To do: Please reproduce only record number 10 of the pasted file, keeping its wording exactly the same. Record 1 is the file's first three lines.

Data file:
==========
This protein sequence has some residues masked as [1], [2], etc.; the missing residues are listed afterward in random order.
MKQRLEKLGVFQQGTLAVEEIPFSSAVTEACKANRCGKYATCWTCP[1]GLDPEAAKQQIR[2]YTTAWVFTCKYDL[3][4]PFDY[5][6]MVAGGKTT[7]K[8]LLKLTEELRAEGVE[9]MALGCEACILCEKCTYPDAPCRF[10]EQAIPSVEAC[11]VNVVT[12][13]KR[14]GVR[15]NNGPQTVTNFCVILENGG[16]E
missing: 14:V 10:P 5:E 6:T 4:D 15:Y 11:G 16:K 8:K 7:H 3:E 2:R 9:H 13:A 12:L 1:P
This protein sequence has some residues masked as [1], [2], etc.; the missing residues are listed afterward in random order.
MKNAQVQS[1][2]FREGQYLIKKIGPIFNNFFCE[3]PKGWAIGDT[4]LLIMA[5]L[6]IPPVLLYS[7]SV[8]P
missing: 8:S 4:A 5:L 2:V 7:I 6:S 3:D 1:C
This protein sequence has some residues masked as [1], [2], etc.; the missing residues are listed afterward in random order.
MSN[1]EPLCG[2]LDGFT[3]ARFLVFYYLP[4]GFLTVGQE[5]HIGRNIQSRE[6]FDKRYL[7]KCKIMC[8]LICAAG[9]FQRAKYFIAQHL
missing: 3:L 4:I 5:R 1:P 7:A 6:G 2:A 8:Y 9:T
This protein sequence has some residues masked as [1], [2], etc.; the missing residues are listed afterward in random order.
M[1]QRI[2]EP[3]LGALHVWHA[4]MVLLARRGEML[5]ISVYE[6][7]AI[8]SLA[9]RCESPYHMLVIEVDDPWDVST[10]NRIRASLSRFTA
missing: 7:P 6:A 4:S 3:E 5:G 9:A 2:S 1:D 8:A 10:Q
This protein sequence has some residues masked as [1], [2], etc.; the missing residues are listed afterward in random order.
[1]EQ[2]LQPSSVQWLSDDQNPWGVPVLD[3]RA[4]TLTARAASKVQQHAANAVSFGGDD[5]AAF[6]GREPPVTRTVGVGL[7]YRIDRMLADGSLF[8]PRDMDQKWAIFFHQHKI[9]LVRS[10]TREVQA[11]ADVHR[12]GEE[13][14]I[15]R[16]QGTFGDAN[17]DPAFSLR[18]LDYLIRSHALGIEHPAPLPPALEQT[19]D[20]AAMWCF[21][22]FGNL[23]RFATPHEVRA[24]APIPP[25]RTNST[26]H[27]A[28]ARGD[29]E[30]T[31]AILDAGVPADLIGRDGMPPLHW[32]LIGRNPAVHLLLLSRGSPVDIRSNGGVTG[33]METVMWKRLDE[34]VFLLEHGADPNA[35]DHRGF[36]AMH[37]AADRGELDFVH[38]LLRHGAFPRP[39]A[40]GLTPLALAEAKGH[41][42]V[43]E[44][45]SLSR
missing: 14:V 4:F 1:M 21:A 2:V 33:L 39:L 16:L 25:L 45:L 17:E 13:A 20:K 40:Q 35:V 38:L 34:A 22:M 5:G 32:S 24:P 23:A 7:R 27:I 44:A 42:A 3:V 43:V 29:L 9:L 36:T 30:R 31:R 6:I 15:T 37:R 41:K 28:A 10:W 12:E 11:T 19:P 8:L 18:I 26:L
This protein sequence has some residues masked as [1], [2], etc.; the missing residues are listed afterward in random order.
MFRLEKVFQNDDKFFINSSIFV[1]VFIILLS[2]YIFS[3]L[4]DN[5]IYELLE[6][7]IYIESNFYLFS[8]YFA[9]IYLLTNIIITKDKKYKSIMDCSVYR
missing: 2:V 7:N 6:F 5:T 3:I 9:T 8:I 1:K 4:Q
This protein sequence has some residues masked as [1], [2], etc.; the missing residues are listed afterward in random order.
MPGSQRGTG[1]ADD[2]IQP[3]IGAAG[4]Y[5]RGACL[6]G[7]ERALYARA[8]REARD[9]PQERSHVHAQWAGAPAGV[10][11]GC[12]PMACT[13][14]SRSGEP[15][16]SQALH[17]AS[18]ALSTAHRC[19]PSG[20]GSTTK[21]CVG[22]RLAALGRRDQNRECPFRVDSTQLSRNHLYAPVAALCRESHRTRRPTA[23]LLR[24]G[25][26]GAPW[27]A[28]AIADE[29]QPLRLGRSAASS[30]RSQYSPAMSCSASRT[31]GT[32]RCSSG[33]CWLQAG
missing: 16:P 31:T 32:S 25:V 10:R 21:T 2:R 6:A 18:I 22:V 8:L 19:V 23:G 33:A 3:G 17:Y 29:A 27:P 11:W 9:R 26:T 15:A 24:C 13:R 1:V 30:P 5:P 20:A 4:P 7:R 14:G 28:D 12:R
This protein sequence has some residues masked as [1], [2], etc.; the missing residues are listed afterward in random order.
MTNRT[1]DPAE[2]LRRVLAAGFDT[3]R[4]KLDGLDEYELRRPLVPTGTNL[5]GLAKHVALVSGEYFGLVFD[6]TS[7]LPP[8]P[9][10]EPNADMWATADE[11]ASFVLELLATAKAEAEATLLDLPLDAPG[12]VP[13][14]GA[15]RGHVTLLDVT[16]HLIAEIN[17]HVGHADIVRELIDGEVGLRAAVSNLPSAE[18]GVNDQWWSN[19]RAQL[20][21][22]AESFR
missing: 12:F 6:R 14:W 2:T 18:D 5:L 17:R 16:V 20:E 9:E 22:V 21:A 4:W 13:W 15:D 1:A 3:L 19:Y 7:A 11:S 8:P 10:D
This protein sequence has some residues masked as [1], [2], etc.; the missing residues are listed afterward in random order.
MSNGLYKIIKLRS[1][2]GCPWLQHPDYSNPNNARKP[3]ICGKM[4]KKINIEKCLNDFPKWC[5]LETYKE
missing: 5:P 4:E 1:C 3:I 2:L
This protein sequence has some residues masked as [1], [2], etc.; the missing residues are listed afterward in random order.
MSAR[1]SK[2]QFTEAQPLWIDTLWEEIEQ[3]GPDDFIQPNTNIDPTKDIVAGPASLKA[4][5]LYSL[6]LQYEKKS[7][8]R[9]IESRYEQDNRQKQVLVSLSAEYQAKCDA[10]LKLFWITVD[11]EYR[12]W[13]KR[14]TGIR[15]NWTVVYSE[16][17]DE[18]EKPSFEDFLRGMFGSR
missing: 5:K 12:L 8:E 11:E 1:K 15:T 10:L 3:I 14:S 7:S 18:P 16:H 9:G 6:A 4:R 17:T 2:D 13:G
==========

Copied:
This protein sequence has some residues masked as [1], [2], etc.; the missing residues are listed afterward in random order.
MSAR[1]SK[2]QFTEAQPLWIDTLWEEIEQ[3]GPDDFIQPNTNIDPTKDIVAGPASLKA[4][5]LYSL[6]LQYEKKS[7][8]R[9]IESRYEQDNRQKQVLVSLSAEYQAKCDA[10]LKLFWITVD[11]EYR[12]W[13]KR[14]TGIR[15]NWTVVYSE[16][17]DE[18]EKPSFEDFLRGMFGSR
missing: 5:K 12:L 8:E 11:E 1:K 15:T 10:L 3:I 14:S 7:S 18:P 16:H 9:G 6:A 4:R 17:T 2:D 13:G